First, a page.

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Property owners quick guide:
what do 1 October 2022 rental law changes mean for me?

The Residential Tenancies and Rooming Accommodation Act 2008 (the Act) is the law that governs renting a residential property to live in Queensland.

From 1 October 2022, several changes to Queensland’s tenancy laws will be introduced, which include:

  1. new laws around ending tenancies
  2. new framework for negotiating renting with pets
  3. introduction of repair orders, and
  4. other important amendments related to tenancy obligations.

The RTA is here to help you navigate the new rules and understand how they impact you and your tenants.

1. New laws around ending tenancies

Existing reasons to end a fixed term or periodic tenancy, such as non-liveability or unremedied breach, will still remain. However, from 1 October 2022, the option to end a periodic tenancy ‘without grounds’ – meaning without a specific reason – will no longer be available.

New reasons property managers/owners can give to end a tenancy will include:

  • end of a fixed term agreement
  • preparing the property to sell, or sale of the rental property with vacant possession
  • the owner or their relative moving in
  • change of use of property
  • significant repairs or renovations
  • demolition or re-development
  • premises used for State Government programIf there has been a serious breach at the rental property, the property manager/owner can also make a non-urgent application for a termination order from the Tribunal to end the tenancy.For the most up-to-date information on timeframes applicable when serving notices to leave based on the new reasons, please check the RTA website from 1 October 2022.2. New framework for negotiating renting with petsThe new framework to negotiate renting with a pet will apply to all tenancies from 1 October 2022 and does not apply during the rental application process.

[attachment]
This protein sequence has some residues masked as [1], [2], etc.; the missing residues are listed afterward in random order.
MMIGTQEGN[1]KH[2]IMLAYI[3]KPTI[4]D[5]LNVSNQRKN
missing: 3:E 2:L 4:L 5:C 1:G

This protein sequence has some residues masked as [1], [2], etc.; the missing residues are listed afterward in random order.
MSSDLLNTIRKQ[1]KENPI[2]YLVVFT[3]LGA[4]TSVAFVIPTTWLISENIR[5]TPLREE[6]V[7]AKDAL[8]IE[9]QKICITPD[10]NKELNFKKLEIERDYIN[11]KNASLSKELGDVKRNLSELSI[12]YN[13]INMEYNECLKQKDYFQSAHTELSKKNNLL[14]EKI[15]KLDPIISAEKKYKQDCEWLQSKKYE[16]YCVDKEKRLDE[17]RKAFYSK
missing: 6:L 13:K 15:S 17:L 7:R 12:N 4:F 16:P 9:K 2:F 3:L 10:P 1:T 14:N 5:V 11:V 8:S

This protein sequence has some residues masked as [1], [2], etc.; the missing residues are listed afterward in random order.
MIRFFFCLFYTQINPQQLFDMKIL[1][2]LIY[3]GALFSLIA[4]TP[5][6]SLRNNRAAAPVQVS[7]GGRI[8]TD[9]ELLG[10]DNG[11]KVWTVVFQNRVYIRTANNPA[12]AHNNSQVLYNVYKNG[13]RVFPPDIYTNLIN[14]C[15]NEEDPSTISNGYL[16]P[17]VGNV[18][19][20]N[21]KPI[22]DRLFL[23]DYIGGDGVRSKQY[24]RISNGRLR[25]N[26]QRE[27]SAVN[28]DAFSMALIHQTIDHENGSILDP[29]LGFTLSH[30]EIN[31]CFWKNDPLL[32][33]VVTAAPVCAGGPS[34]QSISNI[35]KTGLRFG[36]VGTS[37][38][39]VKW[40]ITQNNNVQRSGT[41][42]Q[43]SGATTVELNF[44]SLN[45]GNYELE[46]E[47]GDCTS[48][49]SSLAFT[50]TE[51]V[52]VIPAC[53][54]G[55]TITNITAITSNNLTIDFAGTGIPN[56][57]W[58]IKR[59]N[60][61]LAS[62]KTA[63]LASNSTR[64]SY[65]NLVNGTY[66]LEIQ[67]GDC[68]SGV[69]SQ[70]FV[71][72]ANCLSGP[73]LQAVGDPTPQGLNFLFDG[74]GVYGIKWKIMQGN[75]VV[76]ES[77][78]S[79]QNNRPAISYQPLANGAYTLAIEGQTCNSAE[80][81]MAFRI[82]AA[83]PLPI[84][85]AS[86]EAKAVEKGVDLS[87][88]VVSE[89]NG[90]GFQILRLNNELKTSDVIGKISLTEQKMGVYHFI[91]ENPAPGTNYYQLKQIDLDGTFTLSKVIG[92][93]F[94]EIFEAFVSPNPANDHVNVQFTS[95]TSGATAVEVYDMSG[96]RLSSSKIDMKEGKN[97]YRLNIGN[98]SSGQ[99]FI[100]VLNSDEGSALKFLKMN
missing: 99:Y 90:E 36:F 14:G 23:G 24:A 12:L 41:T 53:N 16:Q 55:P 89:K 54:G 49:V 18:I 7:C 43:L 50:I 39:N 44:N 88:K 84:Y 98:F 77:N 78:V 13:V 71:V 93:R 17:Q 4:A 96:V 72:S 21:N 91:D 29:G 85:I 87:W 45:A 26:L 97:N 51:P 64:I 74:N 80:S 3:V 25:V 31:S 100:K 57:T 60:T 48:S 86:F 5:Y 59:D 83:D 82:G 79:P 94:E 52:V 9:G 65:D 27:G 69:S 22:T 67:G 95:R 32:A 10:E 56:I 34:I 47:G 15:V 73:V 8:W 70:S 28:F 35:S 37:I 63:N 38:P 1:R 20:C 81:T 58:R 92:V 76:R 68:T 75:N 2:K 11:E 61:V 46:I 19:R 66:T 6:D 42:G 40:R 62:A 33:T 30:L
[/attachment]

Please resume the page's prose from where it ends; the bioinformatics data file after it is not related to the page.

From 1 October 2022, if your tenant wishes to keep a pet during their tenancy, they must complete the approved RTA form ‘Request for approval to keep a pet in rental property’ and submit it to you.

    Once you have received the request, you must respond in writing with your decision within 14 days.

    If you approve of the pet, you may specify reasonable conditions in your response for keeping the pet.

• An example of a reasonable condition would be for the tenant to arrange professional fumigation of the property at the end of their tenancy if the pet is capable of carrying parasites.

If you refuse the pet, you must specify a reason that is outlined in the legislation for the refusal. The reasons for refusal could be:

  • Keeping the pet would exceed a reasonable number of animals being kept at the premises.
  • The premises are unsuitable for keeping the pet because of a lack of appropriate fencing, openspace or another item necessary to humanely accommodate the pet.
  • Keeping the pet is likely to cause damage to the premises and in addition could or would be likely to resultin damage that could not practically be repaired for a cost less than the rental bond for the premises.
  • Keeping the pet would pose an unacceptable risk to the health and safety of a person, including, for example, because the pet is venomous.